The UK’s men's heavyweight rowing team ingests about 6,000 calories per day. They train three times per day and need a lot of calories to give them energy. Six thousand calories is three times the recommended caloric intake for the average person.

Turkey’s Taekwondo competitor Nur Tatar claims to eat about 1,500 calories per day. She is trying to make weight for a specific weight category in the Olympics, so she is restricting her calories before competition.

Merve Aydin, another Turkish Olympian, will run track in the 2012 Games. She eats about 3,000 calories per day, including a lot of nuts and seeds.

Fatih Avan, Turkish Javelin, and Mete Binay, Turkish Weightlifting, both consume around 3,500 calories a day including a lot of lean red meat and milk.

Olympic level athletes take great care with their diets. Many of them visit nutritionists and follow strict instructions from their coaches, especially right before competition.


Recent research suggests that female athletes are more likely to get injured than male athletes. Dr. Yang Jingzhen, associate professor at the Injury Prevention Center at the University of Iowa, and Tracey Covassin, certified trainer from Michigan State University, looked at 1,317 injuries from 573 male and female athletes in 16 NCAA Division I sports. They discovered that nearly 30 percent of injuries are from overuse and women were twice as likely to have overuse injuries than men.

This didn’t stop the girls from competing! Only about half of the time would any of the athletes take the bench due to an injury.

An athlete may view a sprained ankle as negligible, but there are serious risks for certain athletes. Recent news about sudden cardiac arrest affecting seemingly healthy athletes is worth noticing. On April 30, 2012, 25-year-old Norwegian Olympic swimmer Alexander Dale Oen died in the shower after practice from sudden cardiac arrest.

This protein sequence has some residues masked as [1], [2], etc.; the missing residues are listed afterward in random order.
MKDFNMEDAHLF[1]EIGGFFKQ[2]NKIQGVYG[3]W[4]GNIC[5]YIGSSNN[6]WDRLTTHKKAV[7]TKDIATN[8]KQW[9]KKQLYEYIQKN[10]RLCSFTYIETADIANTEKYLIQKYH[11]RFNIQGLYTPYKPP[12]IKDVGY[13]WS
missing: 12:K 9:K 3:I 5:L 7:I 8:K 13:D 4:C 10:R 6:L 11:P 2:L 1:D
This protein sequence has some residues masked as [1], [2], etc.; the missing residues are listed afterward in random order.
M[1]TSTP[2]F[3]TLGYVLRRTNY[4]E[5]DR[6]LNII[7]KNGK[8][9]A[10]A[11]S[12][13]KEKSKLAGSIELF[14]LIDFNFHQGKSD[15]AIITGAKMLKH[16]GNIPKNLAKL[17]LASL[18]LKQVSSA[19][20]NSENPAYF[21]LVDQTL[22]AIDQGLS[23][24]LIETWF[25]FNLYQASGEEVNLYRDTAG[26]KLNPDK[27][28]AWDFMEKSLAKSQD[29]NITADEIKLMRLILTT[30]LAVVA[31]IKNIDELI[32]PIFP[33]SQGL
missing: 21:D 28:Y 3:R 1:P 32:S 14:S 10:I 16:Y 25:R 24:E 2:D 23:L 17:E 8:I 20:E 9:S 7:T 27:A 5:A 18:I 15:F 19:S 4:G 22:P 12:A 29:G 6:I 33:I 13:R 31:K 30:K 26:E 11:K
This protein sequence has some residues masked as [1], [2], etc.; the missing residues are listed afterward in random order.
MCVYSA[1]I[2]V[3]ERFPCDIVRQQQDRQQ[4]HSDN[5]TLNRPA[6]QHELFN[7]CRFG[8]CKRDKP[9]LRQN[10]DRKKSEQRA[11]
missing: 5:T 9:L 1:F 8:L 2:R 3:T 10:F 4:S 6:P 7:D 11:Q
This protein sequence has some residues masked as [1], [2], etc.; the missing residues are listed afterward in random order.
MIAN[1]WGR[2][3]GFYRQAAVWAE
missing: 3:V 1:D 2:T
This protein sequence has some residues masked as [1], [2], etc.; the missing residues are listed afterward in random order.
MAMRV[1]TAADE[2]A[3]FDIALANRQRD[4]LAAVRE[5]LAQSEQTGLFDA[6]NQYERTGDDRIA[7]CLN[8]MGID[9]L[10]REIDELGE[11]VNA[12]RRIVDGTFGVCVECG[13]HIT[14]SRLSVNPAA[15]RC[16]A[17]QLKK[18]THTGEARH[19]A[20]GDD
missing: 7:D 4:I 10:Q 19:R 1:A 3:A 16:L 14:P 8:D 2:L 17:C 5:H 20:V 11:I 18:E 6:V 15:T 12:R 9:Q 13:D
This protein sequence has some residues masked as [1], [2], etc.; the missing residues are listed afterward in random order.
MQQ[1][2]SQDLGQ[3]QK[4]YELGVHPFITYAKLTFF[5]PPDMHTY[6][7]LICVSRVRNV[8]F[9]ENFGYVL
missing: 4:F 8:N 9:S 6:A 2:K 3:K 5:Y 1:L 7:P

Recent attention on the International soccer scene has brought to the surface the abuse of painkillers by soccer players. Dr. Jiri Dvorak, Federation Internationale de Football Association chief medical officer, has publicly stated his concern over the painkiller abuse by soccer players.

At the last World Cup, 39 percent of ALL soccer players took painkillers before every single game. The players are taking painkillers to prevent injuries, be able to play longer and mask the pain of existing injuries.

Many athletes will not compete in the 2012 Olympics due to injury. There is a possibility that some of them may have a shot in 2016, but kudos to those choosing to take care of their bodies even if it means sacrificing their dreams.

Miami Heat Forward Chris Bosh, just announced he will not be taking his place on the US Olympic basketball team due to an injury. Fellow teammate, Dwayne Wade, will also opt out due to knee surgery.

There is no doubt that there are incredible risks associated with playing a sport, especially at the elite level.

The Olympics is a magnificent event that inspires future generations of athletes to push themselves to the limits day in and day out in the hopes of one day making it to the final round. Safety, health, good nutrition and proper training are a lot to balance in life. dailyrx.com would like to congratulate all of the Olympic contenders headed to the 2012 Games on their hard work and success. Good luck athletes!